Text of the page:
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taratill
taratill, Solicitor
Category: Employment Law
Satisfied Customers: 6305
Experience:  15 years experience of advising on employment law matters
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My company plans to change our pay date. To do this they plan

Customer Question

My company plans to change our pay date. To do this they plan a transition period of six weeks between the end of October and the fifteenth of December, a six week period for which the plan to pay us for four weeks, the missing two weeks to be carried over until we leave the company. I believe this to be an unlawful withholding of wages. They are offering loans to make up the shortfall on a case by case basis. They also plan to change my contract from salaried to hourly paid. I have written to them firmly stating that I will not agree to these changes and that I believe them to be in breach of employment law and in breach of contract. If these plans are forced through, what are my options. Thank you.
Submitted: 2 years ago.
Category: Employment Law
Expert:  taratill replied 2 years ago.
Customer:

Hello my name is ***** ***** I am happy to help you today. How long have you worked for the employer for?

JACUSTOMER-h2drp5s3- : Hi jenny. Nine and a half years. I'm deputy manager of a care home and part of a large company.
Customer:

What business reason has been given for the change and how much notice of the change have you been given?

JACUSTOMER-h2drp5s3- : The company has just installed a new computerised time keeping system and the changes are to standardise the pay date throughout the company. They given about two months notice. Whilst we have no objection to a change of date per se, we do not want to be financially penalised while they do it.
Customer:

Hi the first point is regarding the notice period. An employer is not entitled to unilaterally vary the terms and conditions of your employment. This means that they cannot change your terms and conditions without adequate notice which should be at least a week notice per year of employment. I do not think you have been given adequate notice on the basis of what you say. This means that if they change without adequate notice the changes will be void and you will be able to sue them for breach of contract in the Employmnet Tribunals for your losses.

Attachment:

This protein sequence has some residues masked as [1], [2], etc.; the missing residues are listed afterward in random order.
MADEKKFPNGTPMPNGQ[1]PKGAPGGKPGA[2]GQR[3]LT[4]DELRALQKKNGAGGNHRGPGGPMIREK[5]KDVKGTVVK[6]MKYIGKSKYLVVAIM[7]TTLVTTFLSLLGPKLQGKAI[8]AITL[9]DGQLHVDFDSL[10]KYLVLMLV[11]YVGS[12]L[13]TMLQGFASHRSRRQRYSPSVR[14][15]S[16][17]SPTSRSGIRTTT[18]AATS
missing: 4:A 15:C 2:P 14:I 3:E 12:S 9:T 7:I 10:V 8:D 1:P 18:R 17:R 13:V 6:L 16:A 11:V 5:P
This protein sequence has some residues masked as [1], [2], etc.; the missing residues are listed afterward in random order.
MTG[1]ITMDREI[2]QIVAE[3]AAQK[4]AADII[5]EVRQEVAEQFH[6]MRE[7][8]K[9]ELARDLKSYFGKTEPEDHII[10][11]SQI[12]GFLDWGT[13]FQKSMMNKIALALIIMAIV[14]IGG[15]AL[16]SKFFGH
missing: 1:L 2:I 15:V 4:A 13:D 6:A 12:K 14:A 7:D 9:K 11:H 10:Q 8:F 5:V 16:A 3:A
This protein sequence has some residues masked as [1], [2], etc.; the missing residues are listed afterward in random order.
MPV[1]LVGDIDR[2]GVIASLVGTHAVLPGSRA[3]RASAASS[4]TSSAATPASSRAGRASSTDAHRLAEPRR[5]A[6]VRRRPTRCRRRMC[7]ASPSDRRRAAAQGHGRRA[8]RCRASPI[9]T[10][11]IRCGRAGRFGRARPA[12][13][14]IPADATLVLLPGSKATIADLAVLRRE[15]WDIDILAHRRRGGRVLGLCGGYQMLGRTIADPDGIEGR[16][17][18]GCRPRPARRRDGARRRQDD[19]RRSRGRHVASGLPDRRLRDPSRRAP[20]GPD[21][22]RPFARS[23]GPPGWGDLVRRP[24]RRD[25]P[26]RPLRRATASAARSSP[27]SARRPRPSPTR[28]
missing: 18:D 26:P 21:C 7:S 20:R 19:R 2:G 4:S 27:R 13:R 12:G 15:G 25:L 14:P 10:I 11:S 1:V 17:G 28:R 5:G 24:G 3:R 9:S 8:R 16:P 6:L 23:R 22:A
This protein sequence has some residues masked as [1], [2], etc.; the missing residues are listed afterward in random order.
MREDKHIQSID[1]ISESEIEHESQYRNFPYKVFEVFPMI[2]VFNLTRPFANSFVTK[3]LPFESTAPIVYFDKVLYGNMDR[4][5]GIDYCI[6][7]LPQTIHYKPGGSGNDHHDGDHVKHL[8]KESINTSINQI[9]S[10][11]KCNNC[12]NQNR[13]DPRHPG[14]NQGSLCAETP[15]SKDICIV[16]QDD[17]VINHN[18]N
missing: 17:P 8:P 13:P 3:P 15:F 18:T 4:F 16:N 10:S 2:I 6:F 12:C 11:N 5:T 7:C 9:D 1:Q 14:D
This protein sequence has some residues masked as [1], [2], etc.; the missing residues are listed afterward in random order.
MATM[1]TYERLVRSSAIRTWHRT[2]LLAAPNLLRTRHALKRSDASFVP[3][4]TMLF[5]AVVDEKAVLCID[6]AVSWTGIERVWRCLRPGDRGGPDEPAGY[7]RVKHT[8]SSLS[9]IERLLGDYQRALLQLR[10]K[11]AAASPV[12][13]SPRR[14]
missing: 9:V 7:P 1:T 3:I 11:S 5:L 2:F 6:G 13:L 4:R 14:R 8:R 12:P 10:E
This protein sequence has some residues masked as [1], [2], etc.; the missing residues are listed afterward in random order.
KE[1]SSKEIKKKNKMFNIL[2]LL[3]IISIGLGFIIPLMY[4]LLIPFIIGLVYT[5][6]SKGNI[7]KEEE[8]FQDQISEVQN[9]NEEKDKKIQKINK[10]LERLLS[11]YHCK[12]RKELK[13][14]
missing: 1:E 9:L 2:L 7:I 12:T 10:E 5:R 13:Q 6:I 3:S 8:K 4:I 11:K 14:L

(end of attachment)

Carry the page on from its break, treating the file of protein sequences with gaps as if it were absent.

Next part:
Customer:

They are entitled to change terms with correct notice but this should be done falrly.

Customer:

You should therefore not suffer a financial loss as a result of this.

Customer:

You are correct to have raised a written grievance and I hope this resolves the issue.

Customer:

If the change is forced through then you can bring a breach of contract claim if incorrect notice has been given. If correct notice is given then you can either agree to the new terms or refuse them on the basis they are unreasonable.

Customer:

If you refuse them then the contract is treated as terminated by the employer and the technical redress would be to claim unfair dismissal. Obvioulsy this is something you will want to avoid if at all possible.

JACUSTOMER-h2drp5s3- : Thanks jenny. If we do suffer a financial loss because of their plans, can you confirm that they would be in breach of employment law, which as far as I can tell states that an employer can only not pay you what they owe if it is required by statute, ie tax and NI, or if you agree to it in writing, or there is a provision in your contract to allow it.
Customer:

Hi it depends on whether the new contract is introduced correctly or not. if it is introduced without correct notice there is a breach of contract. If it is introduced correctly then there may not be a breach of contract but this may not make it reasonable. The employer is not adhering to good employee relations in making you take out loans for the shortfall.

JACUSTOMER-h2drp5s3- : One final point jenny. There is no mention in any of the information sent to us by the company that what they want to do constitutes a change in our contracts, which it clearly is. Must they inform us of this, and send out new contracts to sign (or not) before their plans are put into action.
Customer:

Yes a change in payment terms is clearly a change in terms and conditions. You should have been informed of this and consulted with and issued new contracts to sign.

JACUSTOMER-h2drp5s3- : Thanks for your advice Jenny.
Customer:

No problem, please do remember to rate my answer and come back to me in the future if you need to. All the best with this.

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